There are however a few mechanisms, which might considerably increase this number and those are subject of intense scientific debate. First of all there is the interaction between the ocean and the ice sheet. During the beginning of this century several outlet glaciers, which are the glaciers producing the icebergs, retreated unexpectedly. This is still poorly understood and scientists monitor those glaciers with increased attention since then. Secondly, more recently we were surprised with the retreat of the sea ice in the Arctic Ocean during summer time. Disappearance of the sea ice likely leads to more absorption of sunlight and hence warming of the area. How this affects the ice sheet is yet unclear. Thirdly, we have the recent paper addressing the ice marginal zones of the ice sheet.

As about 50% of the mass loss occurs via the ice marginal zones it is important to study them. What the current paper shows is that the positive feedback between melt and velocities is not so important as expected over a period of 15 years. What is this feedback and why is it important at all? Ice moves from high and cold regions towards low and warm regions. There are indications that this movement is affected by the melt at the surface. It is shown in the paper and a few other studies that during strong melt events in summer the ice moves faster. The reason for this is that the melt water percolates through the ice to the bottom and lubricates the ice so that the friction reduces and the sliding of the ice increases. So, the positive feedback between melt and velocities implies that more melt leads to higher velocities, which bring in more ice from cold regions to warm regions which increases the melt and hence the velocity etc, with as a final result a rapid loss of ice and hence an enhanced increased sea level.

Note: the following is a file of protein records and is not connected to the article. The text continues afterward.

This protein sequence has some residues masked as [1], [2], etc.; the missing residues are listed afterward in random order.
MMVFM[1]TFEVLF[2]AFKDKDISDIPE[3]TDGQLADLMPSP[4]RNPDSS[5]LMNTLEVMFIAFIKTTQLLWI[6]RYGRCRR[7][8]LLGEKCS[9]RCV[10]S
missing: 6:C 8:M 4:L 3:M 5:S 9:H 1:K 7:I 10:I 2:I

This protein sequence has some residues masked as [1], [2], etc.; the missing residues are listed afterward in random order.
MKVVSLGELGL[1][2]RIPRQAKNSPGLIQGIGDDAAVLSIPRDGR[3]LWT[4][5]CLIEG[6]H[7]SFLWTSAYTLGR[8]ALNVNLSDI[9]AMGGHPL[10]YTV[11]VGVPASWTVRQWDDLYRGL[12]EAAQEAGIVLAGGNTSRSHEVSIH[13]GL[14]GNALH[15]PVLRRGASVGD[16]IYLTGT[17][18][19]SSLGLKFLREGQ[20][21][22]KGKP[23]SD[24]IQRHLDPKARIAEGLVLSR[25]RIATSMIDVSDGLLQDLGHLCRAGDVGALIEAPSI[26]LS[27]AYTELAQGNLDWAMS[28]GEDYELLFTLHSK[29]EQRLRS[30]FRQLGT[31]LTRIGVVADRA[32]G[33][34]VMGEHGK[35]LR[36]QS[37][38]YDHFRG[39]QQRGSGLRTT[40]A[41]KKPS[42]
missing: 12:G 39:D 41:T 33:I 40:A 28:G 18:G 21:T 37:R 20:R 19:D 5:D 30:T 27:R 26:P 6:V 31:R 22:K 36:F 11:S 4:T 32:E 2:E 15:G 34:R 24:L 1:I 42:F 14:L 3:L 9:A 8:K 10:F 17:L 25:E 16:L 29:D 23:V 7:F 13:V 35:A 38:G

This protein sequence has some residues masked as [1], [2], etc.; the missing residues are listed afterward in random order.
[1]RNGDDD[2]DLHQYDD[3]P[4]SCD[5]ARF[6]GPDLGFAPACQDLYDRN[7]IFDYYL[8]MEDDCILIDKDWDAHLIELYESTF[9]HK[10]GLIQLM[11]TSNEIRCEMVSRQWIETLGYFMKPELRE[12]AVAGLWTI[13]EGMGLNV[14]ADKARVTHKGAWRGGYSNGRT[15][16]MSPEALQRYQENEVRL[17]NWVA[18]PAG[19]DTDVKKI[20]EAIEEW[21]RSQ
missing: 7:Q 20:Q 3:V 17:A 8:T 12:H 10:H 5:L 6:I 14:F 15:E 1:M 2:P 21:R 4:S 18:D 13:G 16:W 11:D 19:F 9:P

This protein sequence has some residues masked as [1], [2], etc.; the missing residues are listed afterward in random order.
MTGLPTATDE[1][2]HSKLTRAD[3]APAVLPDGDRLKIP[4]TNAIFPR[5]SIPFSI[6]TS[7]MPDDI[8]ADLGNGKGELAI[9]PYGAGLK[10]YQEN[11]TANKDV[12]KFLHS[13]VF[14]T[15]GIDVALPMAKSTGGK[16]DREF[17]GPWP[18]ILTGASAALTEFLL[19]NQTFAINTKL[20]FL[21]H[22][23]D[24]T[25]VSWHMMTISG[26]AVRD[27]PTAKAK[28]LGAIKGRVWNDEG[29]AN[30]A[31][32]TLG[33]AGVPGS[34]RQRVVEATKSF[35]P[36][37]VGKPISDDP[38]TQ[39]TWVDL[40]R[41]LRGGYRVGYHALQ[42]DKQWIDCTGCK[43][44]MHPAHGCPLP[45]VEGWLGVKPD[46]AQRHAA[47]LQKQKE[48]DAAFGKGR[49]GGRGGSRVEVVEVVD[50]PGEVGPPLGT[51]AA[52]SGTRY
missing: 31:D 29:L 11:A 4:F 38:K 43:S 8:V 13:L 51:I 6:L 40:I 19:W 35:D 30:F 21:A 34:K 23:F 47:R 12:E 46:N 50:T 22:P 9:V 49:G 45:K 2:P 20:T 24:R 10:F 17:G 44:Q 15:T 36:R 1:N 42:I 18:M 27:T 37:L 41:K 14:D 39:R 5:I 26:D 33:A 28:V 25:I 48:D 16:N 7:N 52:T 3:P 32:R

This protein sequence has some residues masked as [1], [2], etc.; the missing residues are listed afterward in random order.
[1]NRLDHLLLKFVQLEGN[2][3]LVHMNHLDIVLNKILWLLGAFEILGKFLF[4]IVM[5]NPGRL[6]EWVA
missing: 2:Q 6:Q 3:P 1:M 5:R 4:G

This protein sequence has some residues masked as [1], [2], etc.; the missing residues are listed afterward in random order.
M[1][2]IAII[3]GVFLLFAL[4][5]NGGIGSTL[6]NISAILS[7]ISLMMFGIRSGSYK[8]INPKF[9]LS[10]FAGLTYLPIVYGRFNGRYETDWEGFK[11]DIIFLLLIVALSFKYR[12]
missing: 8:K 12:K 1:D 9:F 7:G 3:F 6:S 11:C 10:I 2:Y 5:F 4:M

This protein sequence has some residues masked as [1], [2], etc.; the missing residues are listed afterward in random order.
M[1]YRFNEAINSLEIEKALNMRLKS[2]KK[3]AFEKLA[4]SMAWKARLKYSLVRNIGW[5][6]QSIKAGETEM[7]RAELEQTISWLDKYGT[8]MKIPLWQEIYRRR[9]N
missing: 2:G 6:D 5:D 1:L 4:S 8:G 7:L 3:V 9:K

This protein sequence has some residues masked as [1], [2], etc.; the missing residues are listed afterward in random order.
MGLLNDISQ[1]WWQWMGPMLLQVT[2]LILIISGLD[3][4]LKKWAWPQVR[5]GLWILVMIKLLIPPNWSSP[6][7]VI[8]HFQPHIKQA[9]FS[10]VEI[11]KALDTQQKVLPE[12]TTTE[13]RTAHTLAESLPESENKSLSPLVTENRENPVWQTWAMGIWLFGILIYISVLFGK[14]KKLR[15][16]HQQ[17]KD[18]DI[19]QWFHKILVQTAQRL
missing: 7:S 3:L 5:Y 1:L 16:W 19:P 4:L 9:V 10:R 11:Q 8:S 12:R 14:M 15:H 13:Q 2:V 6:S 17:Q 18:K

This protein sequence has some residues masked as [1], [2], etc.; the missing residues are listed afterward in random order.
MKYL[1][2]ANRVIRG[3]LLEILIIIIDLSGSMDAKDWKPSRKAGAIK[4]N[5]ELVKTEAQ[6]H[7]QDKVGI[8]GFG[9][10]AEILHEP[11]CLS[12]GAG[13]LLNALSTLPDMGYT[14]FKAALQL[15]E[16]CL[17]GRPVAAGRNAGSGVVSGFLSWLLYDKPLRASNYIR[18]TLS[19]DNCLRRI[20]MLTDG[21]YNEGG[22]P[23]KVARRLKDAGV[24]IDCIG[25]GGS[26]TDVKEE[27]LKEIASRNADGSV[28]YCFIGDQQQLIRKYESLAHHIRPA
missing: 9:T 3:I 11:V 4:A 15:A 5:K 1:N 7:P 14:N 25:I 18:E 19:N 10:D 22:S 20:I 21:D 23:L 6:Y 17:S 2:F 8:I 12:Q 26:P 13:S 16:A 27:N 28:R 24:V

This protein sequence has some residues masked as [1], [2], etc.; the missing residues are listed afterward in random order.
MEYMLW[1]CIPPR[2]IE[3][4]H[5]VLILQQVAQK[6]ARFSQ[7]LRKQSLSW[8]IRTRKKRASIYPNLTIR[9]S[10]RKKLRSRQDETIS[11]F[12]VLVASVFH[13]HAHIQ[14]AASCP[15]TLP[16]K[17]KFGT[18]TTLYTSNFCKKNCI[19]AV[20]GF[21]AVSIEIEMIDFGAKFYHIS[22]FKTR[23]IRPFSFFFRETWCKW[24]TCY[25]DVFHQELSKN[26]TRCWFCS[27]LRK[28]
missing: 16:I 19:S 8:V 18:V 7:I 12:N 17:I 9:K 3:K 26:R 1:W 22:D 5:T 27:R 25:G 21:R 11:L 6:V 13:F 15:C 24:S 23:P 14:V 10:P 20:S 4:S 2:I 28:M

The Science study shows that it doesn’t work like that. Over a period of 17 years the ice sheet is not speeding up in the ice marginal zone, probably because the ice sheet gets more efficient in removing the water near the bottom if the amount of water at the surface increases. It acts as a sink where the drainage pipes widen as soon as you open the tap.

This study does not show that the melt is decreasing, to the contrary it shows a small increase in ablation which is fully consistent with IPCC predictions concerning melt of the ice sheet. So, no new alarm bells this time from the glaciologists, but the uncertainties concerning outlet glaciers and the effects of sea ice retreat are still in the air and imply that sea level rise estimates might need to be reconsidered.

It would all be so nice, in a way, if the science were simple. But it isn’t. That means society is going to have to make up its mind about climate policies and related energy choices without certainty on the level of threat posed by business as usual. And it means more time must be spent on those ice sheets, both in the melt zones and the places where accumulation of snow still dominates — including Swiss Camp, which I visited on the flanks of the ice sheet in 2004:

Swiss Camp, a research station maintained high on the flanks of Greenland’s giant ice sheet. (Credit: Andrew C. Revkin/The New York Times)

Link to post on the Dot Earth blog of the New York Times:

No comments: